Purdue Pharma LP the maker of the pain narcotic OxyCotin is currently evaluating bankruptcy filing options. This follows a potential two-thousand lawsuits against the company due to their contribution in the opioid crisis extending across the United States.

Purdue Pharma is owned and operated by the Sackler family, and this potential move shows the sheer amount of pressure they are currently enduring. Mounting litigation is accusing Purdue of misleading doctors, patients, and staff about the potential hazards and risks associated with prolonged use of prescription opioids.

Purdue Pharma fervently denies the claims and debates that the U.S. Food and Drug Administration-approved labels for its prescription opioids which detailed the risks associated with abusing the pain medication.

If Purdue decides to pursue Chapter 11 bankruptcy it would stop the lawsuits and allow the company to discuss legal claims with plaintiffs under the supervision of a U.S. bankruptcy judge.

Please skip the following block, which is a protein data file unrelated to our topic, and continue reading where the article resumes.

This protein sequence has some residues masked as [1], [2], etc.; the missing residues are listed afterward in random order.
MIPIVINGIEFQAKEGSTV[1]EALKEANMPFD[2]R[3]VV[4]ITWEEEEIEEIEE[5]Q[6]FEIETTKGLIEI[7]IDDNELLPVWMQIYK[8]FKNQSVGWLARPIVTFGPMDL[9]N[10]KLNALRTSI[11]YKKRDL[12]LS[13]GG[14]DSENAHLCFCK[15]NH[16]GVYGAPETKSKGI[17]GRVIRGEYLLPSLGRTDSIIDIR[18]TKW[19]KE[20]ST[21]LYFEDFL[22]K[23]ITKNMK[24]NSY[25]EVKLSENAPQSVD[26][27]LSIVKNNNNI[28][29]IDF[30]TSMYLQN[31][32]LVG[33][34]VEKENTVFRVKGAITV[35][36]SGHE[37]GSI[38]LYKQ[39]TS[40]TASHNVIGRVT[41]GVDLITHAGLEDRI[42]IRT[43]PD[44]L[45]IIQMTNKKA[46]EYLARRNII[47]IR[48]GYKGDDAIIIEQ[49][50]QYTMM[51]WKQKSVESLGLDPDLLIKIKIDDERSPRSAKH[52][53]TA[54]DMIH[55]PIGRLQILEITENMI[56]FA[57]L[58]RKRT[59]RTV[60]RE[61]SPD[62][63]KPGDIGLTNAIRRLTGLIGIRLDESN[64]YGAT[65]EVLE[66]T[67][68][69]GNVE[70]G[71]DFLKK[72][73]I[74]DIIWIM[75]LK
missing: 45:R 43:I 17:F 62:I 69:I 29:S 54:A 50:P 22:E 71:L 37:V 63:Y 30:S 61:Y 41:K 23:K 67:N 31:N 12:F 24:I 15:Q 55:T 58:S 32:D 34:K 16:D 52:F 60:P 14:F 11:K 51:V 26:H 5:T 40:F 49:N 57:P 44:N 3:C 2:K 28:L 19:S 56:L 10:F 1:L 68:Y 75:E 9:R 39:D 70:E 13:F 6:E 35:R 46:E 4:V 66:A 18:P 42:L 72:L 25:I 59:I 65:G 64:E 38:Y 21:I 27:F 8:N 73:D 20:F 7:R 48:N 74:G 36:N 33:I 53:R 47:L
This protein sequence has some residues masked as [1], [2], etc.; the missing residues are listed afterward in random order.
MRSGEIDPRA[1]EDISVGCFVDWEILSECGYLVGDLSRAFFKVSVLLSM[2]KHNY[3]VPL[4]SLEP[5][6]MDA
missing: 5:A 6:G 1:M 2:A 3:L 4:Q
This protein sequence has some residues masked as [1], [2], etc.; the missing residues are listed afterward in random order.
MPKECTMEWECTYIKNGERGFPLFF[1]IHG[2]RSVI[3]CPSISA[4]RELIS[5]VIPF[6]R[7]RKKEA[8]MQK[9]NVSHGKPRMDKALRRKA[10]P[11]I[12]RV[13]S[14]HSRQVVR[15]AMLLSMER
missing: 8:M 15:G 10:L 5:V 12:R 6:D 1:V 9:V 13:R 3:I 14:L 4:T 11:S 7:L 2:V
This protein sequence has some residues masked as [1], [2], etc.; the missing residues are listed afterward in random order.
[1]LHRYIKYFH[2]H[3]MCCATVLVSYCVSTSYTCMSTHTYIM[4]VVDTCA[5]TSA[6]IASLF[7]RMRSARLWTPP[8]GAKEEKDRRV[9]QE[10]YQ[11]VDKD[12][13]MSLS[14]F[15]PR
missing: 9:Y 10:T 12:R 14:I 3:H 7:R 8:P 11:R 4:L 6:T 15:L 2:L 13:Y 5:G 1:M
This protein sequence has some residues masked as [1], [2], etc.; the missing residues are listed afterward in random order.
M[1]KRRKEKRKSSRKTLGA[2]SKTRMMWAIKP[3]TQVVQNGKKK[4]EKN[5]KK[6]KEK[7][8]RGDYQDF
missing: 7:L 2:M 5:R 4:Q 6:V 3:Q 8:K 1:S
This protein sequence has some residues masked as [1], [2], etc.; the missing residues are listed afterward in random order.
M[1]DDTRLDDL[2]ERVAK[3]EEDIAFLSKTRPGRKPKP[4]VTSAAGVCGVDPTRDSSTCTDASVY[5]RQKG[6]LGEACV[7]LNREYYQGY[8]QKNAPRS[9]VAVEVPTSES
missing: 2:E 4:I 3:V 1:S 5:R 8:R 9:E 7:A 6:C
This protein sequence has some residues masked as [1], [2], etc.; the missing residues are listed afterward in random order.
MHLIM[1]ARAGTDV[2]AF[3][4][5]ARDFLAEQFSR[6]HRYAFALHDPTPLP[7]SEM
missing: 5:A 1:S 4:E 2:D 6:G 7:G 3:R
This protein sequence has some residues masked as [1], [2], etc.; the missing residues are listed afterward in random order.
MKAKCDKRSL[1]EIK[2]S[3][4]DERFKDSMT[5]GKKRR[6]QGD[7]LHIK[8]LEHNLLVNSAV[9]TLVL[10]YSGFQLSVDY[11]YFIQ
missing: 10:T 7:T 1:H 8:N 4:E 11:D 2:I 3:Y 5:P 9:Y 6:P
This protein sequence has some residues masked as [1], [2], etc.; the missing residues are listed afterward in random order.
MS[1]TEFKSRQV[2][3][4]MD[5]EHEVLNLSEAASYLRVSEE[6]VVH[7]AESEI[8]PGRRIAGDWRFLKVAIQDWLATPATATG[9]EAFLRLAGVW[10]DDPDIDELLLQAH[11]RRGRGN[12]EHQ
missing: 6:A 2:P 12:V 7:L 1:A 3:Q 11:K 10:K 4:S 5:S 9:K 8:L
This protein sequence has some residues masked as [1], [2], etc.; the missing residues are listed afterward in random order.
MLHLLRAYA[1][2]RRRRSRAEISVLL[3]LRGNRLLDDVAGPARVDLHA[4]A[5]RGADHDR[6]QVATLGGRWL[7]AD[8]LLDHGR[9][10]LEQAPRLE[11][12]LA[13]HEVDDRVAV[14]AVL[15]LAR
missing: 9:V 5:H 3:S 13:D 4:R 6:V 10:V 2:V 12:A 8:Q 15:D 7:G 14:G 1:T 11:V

Purdue is not alone however as other drug manufacturers like Endo International Plc and Insys Therapeutics Inc, have been named in lawsuits related to the opioid crisis. Many of the plaintiffs’ lawyers have compared this situation to the widespread lawsuits against the tobacco industry in 1998 concluding in a $246 billion dollar settlement.

Purdue Pharma will go to trial in May, in a lawsuit brought by Oklahoma’s attorney general that is also accusing the company of contributing to the opioid epidemic and the fatal overdoses as a result.

Opioids, including prescription painkillers, heroin and fentanyl were involved in 47,600 overdose deaths in 2017 according to the most recent information from the U.S. Centers for Disease Control and Prevention.

The Oklahoma lawsuit and other cases seek damages from Purdue Pharma and other pharmaceutical manufacturers accused of perpetuating the opioid crisis. In addition to lawsuits consolidated in an Ohio federal court, more than 300 cases are pending in state courts and dozens of state attorneys general have sued manufacturers, including Purdue.